What Happens Now?
A foreclosure action has been filed.
The Law Offices of Barbara Quinn Smith for a free consultation or contact us for more information.
Day 1 - Foreclosure proceedings begin when your mortgage company files a foreclosure complaint at your County Court of Common Pleas. By filing the Complaint, the lender is telling the court that you breached your contract by failing to make your mortgage payments and asks the court to order the house be sold at auction and the proceeds be used to pay off the mortgage. Once the case is filed, the Clerk of Court sends you a copy of the complaint and a summons by certified mail and/or asks a deputy sheriff to deliver the documents to you.
Day 28. WARNING! The first deadline is the most important. If you do not file a response to the Complaint within 28 days of the Complaint being served on you, the court will assume that you agree with everything in the Complaint and the bank will win the case
▪ Your response to the Complaint is called an “Answer”, and it must be filed within 28 days of the date that (1) you receive the Complaint OR (2) the date that the court sends the Complaint by regular mail after you have refused or failed to claim the copy sent by certified mail. Only the judge assigned to your foreclosure case can extend the 28 days. It does not matter if you are negotiating with the bank or applying for a loan modification. Nothing extends
the 28 days except for an order from the judge assigned to the case. If you file a Motion for an Extension of Time to File your Answer and it is granted by the judge, then you must file your Answer by the date stated in the order granting the extension.
▪ If you have any doubt about when the deadline expires, you should contact the Clerk of Court's Office immediately. The address of the court and the phone number of the Clerk of Court is located on the Summons. The Answer deadline is the date that your Answer must actually be filed with the court. It is not sufficient to mail the answer to the court by that date. You must take steps to be sure the answer actually reaches the court before the deadline passes.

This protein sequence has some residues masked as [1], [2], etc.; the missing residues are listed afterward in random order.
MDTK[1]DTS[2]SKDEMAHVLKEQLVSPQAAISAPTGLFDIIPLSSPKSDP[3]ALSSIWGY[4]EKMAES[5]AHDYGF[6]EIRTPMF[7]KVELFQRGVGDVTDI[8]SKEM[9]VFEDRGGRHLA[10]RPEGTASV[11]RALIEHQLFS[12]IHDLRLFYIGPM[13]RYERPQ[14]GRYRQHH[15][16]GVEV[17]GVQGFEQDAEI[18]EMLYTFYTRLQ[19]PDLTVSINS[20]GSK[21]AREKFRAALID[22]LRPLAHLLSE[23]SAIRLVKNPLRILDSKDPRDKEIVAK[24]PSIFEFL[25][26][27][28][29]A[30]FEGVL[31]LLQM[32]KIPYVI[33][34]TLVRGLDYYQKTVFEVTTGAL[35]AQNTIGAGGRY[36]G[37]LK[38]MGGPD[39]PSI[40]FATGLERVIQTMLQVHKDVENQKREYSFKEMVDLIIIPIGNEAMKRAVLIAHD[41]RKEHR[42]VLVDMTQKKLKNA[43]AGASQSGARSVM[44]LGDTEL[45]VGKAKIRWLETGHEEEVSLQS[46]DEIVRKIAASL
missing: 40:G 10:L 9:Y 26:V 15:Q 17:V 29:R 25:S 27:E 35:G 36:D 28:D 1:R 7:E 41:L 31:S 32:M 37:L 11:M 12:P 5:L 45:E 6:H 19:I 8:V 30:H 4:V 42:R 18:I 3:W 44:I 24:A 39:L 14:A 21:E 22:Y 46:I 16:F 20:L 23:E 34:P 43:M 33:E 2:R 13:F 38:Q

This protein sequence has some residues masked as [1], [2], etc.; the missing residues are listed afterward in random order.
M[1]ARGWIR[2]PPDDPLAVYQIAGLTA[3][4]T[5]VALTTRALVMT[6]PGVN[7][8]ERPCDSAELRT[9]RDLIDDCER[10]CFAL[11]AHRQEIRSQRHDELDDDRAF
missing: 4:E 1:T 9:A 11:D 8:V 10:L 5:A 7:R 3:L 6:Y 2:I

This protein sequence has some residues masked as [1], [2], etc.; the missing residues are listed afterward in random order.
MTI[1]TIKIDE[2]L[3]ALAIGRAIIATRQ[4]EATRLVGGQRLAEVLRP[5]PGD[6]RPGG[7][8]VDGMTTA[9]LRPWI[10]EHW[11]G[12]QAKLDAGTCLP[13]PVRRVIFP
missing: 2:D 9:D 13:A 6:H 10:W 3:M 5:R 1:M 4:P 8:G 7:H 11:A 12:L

▪ If you do not file a timely Answer, your lender may file a Motion with the court for a "Default Judgment." If the court grants the motion, the bank may begin preparing to sell your home at a sheriff’s sale.
Days 29 - 50+. Some banks move more slowly than others in filing a Complaint and a Motion for a Default Judgment. Once the court grants the Default Judgment, the sheriff will appraise your house and the house will be put up for sheriff's sale. Although your home can be sold for less than it is worth at the sheriff’s sale, it cannot be sold for less than 2/3rd of its appraised value.
After a sheriff's sale, the sheriff has up to 60 days to inform the court that the sale took place. Then, the court must confirm the sale within 30 days. The time between the sheriff's sale and the confirmation is called the "redemption period." You have the right to buy back your home during the redemption period. If you choose to do so, you will also have to pay any attorney fees and court costs incurred as a result of the foreclosure.
Execution of Writ of Possession
The final action in the foreclosure case is the execution of the writ of possession. This means that because the new owners of the property have the right to possession, you must leave. You will be given a notice by the sheriff that you must leave your home or be evicted. The amount of time varies by county.
You do not have to face foreclosure alone.
You Are Not Alone
Approximately 4,000 foreclosure actions are filed in Ohio every month. Not all of these cases result in a foreclosure. It is still possible to work out an agreement with your lender or file for bankruptcy to avoid losing your home.
There Is Help Available
When your house goes into to foreclosure, you should consult an attorney if at all possible. If you cannot afford an attorney call 1-866-Law-Ohio or visit OhioLegalServices.org for your closest legal aid office. You can also call Save the Dream Ohio at 1-888-404-4674 to be connected with a housing counselor, who cannot give legal advice but can help explain the foreclosure process.
Don’t Get Scammed
There are a number of fraudsters who are out to take advantage of those facing foreclosure. Don’t fall for them! Beware of companies who:
• offer to buy your property then lease it back to you
• charge high fees for little or no service
• suggest you transfer title to the property to the company.
If something sounds too good to be true, it usually is.
How Much Time Do I Have?
Foreclosure proceedings can move quickly, and it is important to understand your obligations.